Ralph Waldo Emerson wrote, "The only gift is a portion of thyself. Thou must bleed for me.” This give-and-take is how most people categorize their friends, as those they can lean on in times of distress. Friends offer companionship, emotional and physical support, and in some cases financial assistance. But friends are more than an "extra." Because we've evolved to need friends, friendships can affect everything from our emotional well-being to our physical health, and it is critical that we nurture these relationships.
We Evolved to Need Friends
There’s a reason it feels like your best friend is your sister or brother. Friends may serve as a type of “functional kin," notes 2014 research published in Proceedings of the National Academy of Sciences. In our ancestral past, those who had friendship ties were more likely to survive. Today, we like to have friends stick up for us; but in our distant past, friendship was an even greater necessity in order to survive the attacks of rivals and predators. This may explain why having close social supports is comforting, whereas having fewer friends, and having conflicts with friends, leads to distress.
Friendships, Well-Being and Social Media
It is common knowledge that friendships make us feel better. Social support is a critical part of the human condition. But real life social networks lead to increases in well-being at higher rates than online social networks, according to research published in the Public Library of Science. Researchers have also found that online social networks have little value for married or partnered couples. Nurture the relationships you have in life, instead of focusing your time on social media, in order to reap the greatest benefits.
Friendships Take Work
People who work hard at maintaining their friendships tend to have higher levels of autonomy and increased happiness, notes 2011 research published in the Journal of Psychology. Autonomy — and feeling in control of your life and relationships — may lead to more happiness, especially paired with the social support that friendships provide. Taking the time to nurture friendships, through shared activities or communication about your life, is an essential part of keeping those you love close and maintaining friendship ties.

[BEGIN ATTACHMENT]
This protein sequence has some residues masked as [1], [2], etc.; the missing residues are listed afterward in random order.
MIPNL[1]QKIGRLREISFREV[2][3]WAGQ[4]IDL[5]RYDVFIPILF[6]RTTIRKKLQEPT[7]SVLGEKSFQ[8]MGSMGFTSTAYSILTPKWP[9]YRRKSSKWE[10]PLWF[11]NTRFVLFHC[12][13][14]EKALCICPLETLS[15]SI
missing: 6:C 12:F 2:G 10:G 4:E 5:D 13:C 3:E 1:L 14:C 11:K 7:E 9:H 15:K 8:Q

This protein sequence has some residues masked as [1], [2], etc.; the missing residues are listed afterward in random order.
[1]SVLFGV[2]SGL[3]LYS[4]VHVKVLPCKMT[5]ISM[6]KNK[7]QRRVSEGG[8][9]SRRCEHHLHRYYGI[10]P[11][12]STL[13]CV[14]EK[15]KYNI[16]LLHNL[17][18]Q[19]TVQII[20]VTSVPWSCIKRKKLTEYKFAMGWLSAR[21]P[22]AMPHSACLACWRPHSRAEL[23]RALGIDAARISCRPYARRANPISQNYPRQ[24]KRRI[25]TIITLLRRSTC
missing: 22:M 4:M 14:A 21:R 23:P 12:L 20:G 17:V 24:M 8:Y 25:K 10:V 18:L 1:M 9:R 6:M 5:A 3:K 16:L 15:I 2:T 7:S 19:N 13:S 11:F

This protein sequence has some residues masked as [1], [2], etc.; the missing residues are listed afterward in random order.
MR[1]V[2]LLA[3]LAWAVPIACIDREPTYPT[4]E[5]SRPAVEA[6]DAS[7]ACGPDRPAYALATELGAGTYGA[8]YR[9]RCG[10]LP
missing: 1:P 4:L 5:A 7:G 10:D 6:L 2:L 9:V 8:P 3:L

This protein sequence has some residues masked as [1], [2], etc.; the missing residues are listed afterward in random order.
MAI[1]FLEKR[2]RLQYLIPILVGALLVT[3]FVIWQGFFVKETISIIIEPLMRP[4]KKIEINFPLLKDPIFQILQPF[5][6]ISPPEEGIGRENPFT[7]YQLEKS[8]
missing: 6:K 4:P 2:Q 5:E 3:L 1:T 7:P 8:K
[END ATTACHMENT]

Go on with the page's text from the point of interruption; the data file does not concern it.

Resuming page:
Friendships Affect Health
Aside from the day-to-day social support and happiness that friends can provide, friendships may also affect physical health many years later. Those who have more friendships in childhood may have better physical health in adulthood, notes one study published in 2012 in the European Journal of Public Health. This suggests that embracing friendships, early in life and later on, may have positive health effects in years to come.
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- Proceedings of the National Academy of Sciences: Friendship and Natural Selection
- Public Library of Science: Comparing the Happiness Effects of Real and On-Line Friends
- Journal of Psychology: Perceived Autonomy Support, Friendship Maintenance, and Happiness
- European Journal of Public Health: Childhood Friendships and Adult Health: Findings From the Aberdeen Children of the 1950s Cohort Study
- Amazon: My Other Ex: Women's True Stories of Leaving and Losing Friends
Melody Causewell has been a writer in the mental health field since 2001. She written training manuals and clinical programs for mental health organizations. She has published feature articles "Leaven" magazine and has been published in "Natural Awakenings." She has a degree in psychology, a Masters degree in social work and is a La Leche League leader.
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